Truth be told, we really don't go to restaurants much, but when we do, we're looking for something we don't make at home, be it as mundane as kebabs or tamales, or as challenging as Szechuan or Izakaya.  Going out for steak is just not something we're likely to do.  We probably have steak every other week or so but at home. Other than last week, we haven't been out for steak in years.  But I appreciate the offer.  I have recommended you to several fellow dwellers in Burke and Springfield.

You are absolutely correct. We started with "Baby" and converted to large Cap. The description is an oversight. I will speak to Chef Marco and go back to the original description.

Also, you are most kind, both, in your honest review & for referring people to Monty's. Our offer stands and we welcome you & your husband anytime to try one of Chef Marco's off-menu specials. In fact, next time you decide to dine out and have a craving for a specific dish, please let me know and we will make an effort to include it on our specials menu for the evening.

If you think this unusual, consider our philosophy; We exist because of our community AND some of the best ideas come from our supporters, not us.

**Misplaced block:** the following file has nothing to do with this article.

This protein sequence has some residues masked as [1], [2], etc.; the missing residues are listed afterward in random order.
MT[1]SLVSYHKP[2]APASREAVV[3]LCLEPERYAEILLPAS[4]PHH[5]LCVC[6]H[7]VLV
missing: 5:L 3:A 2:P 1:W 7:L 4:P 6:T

Happy 4th!!

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I had lunch today at Monty's with a companion. The place was empty except for the two of us -- it's not really a lunch place after all. I asked the waiter, and he said they expect to do about 30 covers for the dinner service.

I had the fish sandwich for lunch, with sea bass. It was very good, but the sandwich construction doesn't work. It's impossible to pick up and eat as a sandwich, so it has to be disassembled and tackled with a fork and knife. So why bother offering it as a sandwich?

Companion had the burger and declared it quite good. I'm not sure there is a better burger in Springfield right now.

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Hi Kibbee Nayee.

We turned off our lights at West Springfield on Jan. 12, 2019. Thank you and everyone who helped Monty's serve our wonderful community for the past seven years. Our decision to close was not taken lightly but the business was no longer sustainable (for personal as well as professional reasons). We are working on Phase II and will keep you posted with our progress.

Once again, thank you, Don Rockwell, and the greater Springfield/Burke community and friends who supported us even before we officially opened in 2012.We will miss you greatly.

Khash, Donna, Chef Marco, and the Monty's Ambassadors.